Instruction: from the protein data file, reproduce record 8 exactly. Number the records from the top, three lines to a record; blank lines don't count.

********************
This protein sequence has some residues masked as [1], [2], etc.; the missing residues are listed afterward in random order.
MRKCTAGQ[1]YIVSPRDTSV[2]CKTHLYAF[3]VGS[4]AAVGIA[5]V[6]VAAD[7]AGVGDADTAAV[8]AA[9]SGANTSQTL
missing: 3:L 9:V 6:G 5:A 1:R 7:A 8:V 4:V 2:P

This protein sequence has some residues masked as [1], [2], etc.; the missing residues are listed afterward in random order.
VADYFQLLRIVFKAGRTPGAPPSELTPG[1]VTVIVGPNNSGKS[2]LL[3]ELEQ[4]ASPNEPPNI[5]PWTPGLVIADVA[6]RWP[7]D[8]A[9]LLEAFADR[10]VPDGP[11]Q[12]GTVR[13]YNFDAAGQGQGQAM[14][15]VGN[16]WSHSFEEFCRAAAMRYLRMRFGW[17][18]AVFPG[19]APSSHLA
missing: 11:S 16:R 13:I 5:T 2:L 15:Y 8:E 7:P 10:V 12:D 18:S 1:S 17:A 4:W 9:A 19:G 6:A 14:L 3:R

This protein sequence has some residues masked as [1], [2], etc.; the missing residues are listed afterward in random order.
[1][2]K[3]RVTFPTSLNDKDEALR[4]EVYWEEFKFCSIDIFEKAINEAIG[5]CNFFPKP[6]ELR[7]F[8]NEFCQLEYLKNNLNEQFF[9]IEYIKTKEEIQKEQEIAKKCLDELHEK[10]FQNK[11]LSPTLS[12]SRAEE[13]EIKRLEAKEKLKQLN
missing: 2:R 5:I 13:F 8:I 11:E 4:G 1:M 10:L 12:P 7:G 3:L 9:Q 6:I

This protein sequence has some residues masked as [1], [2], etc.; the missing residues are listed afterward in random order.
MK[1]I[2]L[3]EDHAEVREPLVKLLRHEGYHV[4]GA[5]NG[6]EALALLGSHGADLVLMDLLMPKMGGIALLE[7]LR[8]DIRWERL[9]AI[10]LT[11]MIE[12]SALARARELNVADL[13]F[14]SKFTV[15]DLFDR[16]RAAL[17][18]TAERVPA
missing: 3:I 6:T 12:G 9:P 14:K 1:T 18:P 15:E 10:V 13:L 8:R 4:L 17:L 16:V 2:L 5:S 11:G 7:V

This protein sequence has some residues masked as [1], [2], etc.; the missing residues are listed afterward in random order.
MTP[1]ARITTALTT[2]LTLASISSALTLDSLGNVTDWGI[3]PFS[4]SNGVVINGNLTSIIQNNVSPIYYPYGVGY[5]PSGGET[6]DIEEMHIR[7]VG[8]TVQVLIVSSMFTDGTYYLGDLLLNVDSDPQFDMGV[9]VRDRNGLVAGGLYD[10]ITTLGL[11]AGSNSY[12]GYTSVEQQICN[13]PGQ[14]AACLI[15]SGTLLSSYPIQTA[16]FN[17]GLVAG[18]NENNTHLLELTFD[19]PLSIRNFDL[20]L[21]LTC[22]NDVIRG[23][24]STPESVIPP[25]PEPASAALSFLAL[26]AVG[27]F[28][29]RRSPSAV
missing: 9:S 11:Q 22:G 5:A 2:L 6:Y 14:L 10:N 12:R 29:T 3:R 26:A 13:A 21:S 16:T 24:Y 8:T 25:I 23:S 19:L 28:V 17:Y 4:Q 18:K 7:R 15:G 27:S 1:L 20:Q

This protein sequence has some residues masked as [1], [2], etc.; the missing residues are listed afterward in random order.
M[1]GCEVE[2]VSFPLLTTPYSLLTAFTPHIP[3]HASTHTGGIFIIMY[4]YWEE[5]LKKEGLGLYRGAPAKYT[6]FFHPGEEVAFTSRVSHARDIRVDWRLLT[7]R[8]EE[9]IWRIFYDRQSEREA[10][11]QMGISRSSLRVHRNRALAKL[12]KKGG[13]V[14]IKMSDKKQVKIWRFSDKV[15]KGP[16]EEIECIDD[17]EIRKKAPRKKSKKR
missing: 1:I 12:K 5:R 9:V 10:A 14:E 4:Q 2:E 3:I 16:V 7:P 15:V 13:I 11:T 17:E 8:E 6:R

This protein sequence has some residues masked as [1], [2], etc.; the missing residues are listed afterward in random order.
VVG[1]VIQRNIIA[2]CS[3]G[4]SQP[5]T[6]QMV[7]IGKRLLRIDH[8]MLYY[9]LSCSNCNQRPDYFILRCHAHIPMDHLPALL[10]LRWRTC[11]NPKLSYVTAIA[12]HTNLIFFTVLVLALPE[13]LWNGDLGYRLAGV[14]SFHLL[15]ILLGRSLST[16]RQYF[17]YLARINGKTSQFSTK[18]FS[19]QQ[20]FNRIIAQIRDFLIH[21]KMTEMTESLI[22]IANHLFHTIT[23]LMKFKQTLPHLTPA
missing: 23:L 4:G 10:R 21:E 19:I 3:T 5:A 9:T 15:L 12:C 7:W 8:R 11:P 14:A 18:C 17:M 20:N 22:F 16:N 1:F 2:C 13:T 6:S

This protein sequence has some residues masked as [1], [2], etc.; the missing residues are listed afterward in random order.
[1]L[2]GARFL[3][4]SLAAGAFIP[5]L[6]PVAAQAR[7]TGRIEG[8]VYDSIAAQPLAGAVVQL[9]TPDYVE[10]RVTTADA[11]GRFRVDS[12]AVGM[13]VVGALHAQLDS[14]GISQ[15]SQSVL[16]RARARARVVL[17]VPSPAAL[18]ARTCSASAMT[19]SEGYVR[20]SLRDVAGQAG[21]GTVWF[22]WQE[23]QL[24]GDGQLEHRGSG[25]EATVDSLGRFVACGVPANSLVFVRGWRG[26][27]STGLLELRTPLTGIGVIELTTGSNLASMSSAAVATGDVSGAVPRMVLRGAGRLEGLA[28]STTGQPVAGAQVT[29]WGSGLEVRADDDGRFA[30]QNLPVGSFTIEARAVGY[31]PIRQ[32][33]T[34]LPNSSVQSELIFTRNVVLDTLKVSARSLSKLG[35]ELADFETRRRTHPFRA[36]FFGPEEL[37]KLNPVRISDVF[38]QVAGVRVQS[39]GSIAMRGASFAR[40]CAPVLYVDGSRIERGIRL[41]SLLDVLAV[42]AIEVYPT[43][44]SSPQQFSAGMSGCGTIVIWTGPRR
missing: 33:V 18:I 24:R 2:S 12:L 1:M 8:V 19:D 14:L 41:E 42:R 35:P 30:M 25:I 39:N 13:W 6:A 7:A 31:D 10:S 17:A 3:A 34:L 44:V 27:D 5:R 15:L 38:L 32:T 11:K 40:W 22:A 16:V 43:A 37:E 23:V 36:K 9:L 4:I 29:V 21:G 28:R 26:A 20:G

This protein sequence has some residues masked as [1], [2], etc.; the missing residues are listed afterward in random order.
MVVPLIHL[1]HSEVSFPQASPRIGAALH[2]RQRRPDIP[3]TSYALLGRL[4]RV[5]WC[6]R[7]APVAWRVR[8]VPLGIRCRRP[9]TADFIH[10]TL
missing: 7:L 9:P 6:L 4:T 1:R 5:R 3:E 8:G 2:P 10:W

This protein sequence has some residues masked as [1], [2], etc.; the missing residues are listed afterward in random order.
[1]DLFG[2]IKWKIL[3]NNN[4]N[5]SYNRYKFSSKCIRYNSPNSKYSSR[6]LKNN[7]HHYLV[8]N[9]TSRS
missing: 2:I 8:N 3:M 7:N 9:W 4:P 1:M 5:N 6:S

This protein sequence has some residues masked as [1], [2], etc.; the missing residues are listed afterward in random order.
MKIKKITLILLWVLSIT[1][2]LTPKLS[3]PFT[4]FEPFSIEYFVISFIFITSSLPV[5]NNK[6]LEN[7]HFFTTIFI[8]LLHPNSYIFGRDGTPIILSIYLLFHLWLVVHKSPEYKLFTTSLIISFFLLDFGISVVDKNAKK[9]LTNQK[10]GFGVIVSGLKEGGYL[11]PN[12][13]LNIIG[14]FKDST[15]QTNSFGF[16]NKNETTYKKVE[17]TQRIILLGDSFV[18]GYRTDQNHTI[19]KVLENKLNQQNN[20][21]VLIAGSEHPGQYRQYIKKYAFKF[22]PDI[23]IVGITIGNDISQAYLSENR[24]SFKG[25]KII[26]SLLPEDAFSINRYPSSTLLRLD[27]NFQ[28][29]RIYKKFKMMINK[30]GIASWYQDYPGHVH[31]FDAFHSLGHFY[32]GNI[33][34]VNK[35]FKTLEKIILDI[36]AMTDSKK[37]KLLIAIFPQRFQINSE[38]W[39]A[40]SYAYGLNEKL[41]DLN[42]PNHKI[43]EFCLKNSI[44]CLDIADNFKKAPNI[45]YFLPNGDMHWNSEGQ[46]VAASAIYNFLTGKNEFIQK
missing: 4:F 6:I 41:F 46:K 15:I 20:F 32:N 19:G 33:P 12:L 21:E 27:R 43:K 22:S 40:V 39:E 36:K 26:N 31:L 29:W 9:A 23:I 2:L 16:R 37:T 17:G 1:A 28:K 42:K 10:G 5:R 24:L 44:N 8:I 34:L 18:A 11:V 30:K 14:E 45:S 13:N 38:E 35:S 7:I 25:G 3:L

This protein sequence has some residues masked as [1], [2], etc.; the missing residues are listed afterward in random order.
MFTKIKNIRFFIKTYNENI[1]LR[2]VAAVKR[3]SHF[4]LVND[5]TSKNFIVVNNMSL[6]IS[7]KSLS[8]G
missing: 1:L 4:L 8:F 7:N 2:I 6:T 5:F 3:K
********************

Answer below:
This protein sequence has some residues masked as [1], [2], etc.; the missing residues are listed afterward in random order.
[1]L[2]GARFL[3][4]SLAAGAFIP[5]L[6]PVAAQAR[7]TGRIEG[8]VYDSIAAQPLAGAVVQL[9]TPDYVE[10]RVTTADA[11]GRFRVDS[12]AVGM[13]VVGALHAQLDS[14]GISQ[15]SQSVL[16]RARARARVVL[17]VPSPAAL[18]ARTCSASAMT[19]SEGYVR[20]SLRDVAGQAG[21]GTVWF[22]WQE[23]QL[24]GDGQLEHRGSG[25]EATVDSLGRFVACGVPANSLVFVRGWRG[26][27]STGLLELRTPLTGIGVIELTTGSNLASMSSAAVATGDVSGAVPRMVLRGAGRLEGLA[28]STTGQPVAGAQVT[29]WGSGLEVRADDDGRFA[30]QNLPVGSFTIEARAVGY[31]PIRQ[32][33]T[34]LPNSSVQSELIFTRNVVLDTLKVSARSLSKLG[35]ELADFETRRRTHPFRA[36]FFGPEEL[37]KLNPVRISDVF[38]QVAGVRVQS[39]GSIAMRGASFAR[40]CAPVLYVDGSRIERGIRL[41]SLLDVLAV[42]AIEVYPT[43][44]SSPQQFSAGMSGCGTIVIWTGPRR
missing: 33:V 18:I 24:R 2:S 12:L 1:M 8:V 19:D 14:L 41:E 42:R 35:P 30:M 25:I 39:N 13:W 6:A 7:A 31:D 10:S 17:A 3:A 34:L 44:V 27:D 5:R 15:L 38:L 32:T 11:K 40:W 22:A 16:V 43:A 37:E 23:V 36:K 9:L 4:I 29:V 21:G 28:R 26:A 20:G